I am not sure, but I think this section was a storehouse; it has two ramps that connect the rail yard outside and the blacksmith shop. On all of the historic doors that face that part of the yard, signs caution workers to look out for cars…
The bathtub fell into the basement, ala The Miller’s Tale. That’s right. Chaucer.
The building collapsed except for the back room. The slats of the roof cast lines of light across the floor.
The four buildings seen here comprise almost all of the notable remaining structures.
There were a few large houses on the Old Crow property where employees would live. The glen had little housing.
2006. A section of the third floor that has changed a lot over the years. Compare to 2015 shot.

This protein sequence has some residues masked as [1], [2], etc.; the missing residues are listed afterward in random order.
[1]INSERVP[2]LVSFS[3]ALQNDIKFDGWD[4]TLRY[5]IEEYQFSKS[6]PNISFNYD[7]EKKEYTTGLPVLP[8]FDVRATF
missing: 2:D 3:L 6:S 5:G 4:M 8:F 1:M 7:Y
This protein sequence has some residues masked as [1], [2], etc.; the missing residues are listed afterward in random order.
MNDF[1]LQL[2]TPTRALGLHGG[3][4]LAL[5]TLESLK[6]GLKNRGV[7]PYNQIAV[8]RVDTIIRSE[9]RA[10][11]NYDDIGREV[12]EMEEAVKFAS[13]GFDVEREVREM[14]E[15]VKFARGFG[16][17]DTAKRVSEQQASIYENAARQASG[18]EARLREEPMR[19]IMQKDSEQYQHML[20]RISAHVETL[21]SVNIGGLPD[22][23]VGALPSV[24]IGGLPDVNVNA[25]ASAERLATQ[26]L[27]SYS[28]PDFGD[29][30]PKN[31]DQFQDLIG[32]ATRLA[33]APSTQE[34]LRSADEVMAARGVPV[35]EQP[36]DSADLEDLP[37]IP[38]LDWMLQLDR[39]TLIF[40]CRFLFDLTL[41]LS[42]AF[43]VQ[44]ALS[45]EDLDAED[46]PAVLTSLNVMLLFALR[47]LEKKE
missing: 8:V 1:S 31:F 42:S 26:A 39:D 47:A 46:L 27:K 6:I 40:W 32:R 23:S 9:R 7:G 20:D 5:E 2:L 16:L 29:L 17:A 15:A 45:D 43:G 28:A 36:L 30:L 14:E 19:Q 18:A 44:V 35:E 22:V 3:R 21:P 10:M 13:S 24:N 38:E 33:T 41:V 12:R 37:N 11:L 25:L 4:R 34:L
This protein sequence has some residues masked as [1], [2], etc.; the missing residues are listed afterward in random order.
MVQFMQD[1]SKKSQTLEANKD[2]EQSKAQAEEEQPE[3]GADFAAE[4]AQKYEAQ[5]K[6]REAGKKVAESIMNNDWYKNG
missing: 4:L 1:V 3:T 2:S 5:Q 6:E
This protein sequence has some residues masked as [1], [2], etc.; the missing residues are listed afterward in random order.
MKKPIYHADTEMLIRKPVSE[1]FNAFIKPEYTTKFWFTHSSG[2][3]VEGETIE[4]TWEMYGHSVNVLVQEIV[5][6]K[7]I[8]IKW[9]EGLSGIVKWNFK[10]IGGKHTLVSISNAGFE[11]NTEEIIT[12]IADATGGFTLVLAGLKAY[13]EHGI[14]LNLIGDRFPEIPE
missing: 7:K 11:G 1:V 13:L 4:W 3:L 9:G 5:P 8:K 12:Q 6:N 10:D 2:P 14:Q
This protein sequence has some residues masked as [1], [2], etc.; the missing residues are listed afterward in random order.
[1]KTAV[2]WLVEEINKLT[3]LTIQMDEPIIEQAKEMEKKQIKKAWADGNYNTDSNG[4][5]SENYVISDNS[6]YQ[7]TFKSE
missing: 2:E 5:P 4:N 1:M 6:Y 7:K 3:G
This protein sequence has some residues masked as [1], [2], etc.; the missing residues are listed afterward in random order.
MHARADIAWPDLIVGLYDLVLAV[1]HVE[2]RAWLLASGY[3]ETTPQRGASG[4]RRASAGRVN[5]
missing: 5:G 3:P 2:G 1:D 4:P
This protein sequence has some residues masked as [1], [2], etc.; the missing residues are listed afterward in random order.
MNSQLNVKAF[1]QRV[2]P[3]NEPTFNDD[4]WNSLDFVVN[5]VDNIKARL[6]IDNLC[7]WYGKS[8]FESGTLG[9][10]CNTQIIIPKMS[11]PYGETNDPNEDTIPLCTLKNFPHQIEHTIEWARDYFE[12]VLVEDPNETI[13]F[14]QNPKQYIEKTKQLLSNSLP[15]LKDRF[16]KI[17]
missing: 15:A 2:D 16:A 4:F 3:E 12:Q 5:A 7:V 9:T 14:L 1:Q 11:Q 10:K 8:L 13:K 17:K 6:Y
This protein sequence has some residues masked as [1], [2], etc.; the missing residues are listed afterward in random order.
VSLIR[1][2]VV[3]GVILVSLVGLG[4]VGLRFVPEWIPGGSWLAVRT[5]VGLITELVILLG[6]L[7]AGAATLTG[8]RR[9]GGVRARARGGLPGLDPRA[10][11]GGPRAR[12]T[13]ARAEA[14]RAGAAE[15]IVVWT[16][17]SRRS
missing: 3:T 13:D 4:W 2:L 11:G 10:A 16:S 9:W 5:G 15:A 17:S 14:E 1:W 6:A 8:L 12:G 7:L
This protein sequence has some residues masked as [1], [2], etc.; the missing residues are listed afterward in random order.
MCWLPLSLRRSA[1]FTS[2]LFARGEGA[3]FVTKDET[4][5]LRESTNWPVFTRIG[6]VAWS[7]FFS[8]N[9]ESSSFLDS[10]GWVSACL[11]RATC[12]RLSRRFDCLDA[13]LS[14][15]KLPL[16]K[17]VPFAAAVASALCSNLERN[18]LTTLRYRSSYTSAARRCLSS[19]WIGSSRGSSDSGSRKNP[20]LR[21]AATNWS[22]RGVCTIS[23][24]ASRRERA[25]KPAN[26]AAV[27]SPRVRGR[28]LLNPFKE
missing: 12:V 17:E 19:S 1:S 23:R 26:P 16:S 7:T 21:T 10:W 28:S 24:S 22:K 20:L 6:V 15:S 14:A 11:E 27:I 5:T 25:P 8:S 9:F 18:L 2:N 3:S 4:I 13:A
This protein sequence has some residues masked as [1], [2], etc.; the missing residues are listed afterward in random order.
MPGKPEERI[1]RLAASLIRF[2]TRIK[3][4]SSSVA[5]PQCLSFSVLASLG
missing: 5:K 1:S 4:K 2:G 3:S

Two windows above the slate Grand Staircase reflect let a little blue sky skip off the black.
Looking from the main shop into the boiler shop, one of three attached buildings that specialized in certain repairs. One thing that architectural photographers have to work with is an elongated “magic hour” with ideal shadowing and coloring–this photo is a result of that lighting.
A switchboard to control the flow of electricity into the plant from the city and generators.